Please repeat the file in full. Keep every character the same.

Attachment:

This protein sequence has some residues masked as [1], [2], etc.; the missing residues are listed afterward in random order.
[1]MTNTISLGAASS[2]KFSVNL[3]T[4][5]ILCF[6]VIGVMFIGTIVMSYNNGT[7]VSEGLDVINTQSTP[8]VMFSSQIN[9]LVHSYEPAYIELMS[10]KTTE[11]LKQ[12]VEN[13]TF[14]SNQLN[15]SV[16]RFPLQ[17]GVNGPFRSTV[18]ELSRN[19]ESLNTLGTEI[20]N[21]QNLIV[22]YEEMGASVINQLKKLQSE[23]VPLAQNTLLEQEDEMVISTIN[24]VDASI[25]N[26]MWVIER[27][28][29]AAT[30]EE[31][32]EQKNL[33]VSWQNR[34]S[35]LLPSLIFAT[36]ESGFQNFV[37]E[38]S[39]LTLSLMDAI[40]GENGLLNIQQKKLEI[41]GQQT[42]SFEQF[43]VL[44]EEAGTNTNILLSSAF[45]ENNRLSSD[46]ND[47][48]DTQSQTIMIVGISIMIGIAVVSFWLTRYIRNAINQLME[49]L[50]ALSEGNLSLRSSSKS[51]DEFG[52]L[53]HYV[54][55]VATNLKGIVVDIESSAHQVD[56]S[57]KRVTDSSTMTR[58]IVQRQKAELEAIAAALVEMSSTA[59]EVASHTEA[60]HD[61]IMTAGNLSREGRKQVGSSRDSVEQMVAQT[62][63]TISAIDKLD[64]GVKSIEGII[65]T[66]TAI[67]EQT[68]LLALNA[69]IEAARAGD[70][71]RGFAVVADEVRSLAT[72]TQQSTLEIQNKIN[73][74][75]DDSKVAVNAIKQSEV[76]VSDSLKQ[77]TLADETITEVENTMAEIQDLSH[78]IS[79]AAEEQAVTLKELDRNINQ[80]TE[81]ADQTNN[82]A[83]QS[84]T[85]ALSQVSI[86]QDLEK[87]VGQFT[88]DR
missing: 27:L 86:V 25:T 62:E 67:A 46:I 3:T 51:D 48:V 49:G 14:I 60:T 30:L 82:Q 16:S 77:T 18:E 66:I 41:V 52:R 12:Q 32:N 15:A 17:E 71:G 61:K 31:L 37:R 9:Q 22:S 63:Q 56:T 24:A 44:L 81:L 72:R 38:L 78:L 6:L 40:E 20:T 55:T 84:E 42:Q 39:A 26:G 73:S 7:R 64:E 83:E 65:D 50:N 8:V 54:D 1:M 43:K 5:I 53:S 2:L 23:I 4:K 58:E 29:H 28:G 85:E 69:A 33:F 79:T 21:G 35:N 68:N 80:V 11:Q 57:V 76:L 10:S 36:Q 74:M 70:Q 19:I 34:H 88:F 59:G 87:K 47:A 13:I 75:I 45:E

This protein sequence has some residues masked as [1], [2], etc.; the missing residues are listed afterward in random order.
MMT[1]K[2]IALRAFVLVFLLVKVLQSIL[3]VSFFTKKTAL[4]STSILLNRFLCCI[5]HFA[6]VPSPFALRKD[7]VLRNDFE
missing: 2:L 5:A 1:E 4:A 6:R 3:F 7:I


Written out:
This protein sequence has some residues masked as [1], [2], etc.; the missing residues are listed afterward in random order.
[1]MTNTISLGAASS[2]KFSVNL[3]T[4][5]ILCF[6]VIGVMFIGTIVMSYNNGT[7]VSEGLDVINTQSTP[8]VMFSSQIN[9]LVHSYEPAYIELMS[10]KTTE[11]LKQ[12]VEN[13]TF[14]SNQLN[15]SV[16]RFPLQ[17]GVNGPFRSTV[18]ELSRN[19]ESLNTLGTEI[20]N[21]QNLIV[22]YEEMGASVINQLKKLQSE[23]VPLAQNTLLEQEDEMVISTIN[24]VDASI[25]N[26]MWVIER[27][28][29]AAT[30]EE[31][32]EQKNL[33]VSWQNR[34]S[35]LLPSLIFAT[36]ESGFQNFV[37]E[38]S[39]LTLSLMDAI[40]GENGLLNIQQKKLEI[41]GQQT[42]SFEQF[43]VL[44]EEAGTNTNILLSSAF[45]ENNRLSSD[46]ND[47][48]DTQSQTIMIVGISIMIGIAVVSFWLTRYIRNAINQLME[49]L[50]ALSEGNLSLRSSSKS[51]DEFG[52]L[53]HYV[54][55]VATNLKGIVVDIESSAHQVD[56]S[57]KRVTDSSTMTR[58]IVQRQKAELEAIAAALVEMSSTA[59]EVASHTEA[60]HD[61]IMTAGNLSREGRKQVGSSRDSVEQMVAQT[62][63]TISAIDKLD[64]GVKSIEGII[65]T[66]TAI[67]EQT[68]LLALNA[69]IEAARAGD[70][71]RGFAVVADEVRSLAT[72]TQQSTLEIQNKIN[73][74][75]DDSKVAVNAIKQSEV[76]VSDSLKQ[77]TLADETITEVENTMAEIQDLSH[78]IS[79]AAEEQAVTLKELDRNINQ[80]TE[81]ADQTNN[82]A[83]QS[84]T[85]ALSQVSI[86]QDLEK[87]VGQFT[88]DR
missing: 27:L 86:V 25:T 62:E 67:A 46:I 3:T 51:D 48:V 49:G 14:I 60:T 30:L 82:Q 16:S 77:T 18:E 66:I 41:V 52:R 12:Q 32:N 15:A 17:E 71:G 61:K 31:L 37:R 9:Q 22:S 63:Q 56:T 24:A 44:L 81:L 72:R 38:L 78:L 6:L 40:E 20:T 55:T 84:E 42:Q 39:A 26:G 73:S 7:R 64:E 83:E 65:D 50:N 8:V 54:D 1:M 43:K 5:I 53:S 2:L 23:I 4:K 58:E 29:H 28:G 85:E 69:A 33:F 79:T 21:G 35:N 68:N 80:V 11:Q 57:V 76:L 10:S 36:Q 74:M 70:Q 19:I 34:H 88:F 59:G 87:K 47:A 13:I 75:I 45:E

This protein sequence has some residues masked as [1], [2], etc.; the missing residues are listed afterward in random order.
MMT[1]K[2]IALRAFVLVFLLVKVLQSIL[3]VSFFTKKTAL[4]STSILLNRFLCCI[5]HFA[6]VPSPFALRKD[7]VLRNDFE
missing: 2:L 5:A 1:E 4:A 6:R 3:F 7:I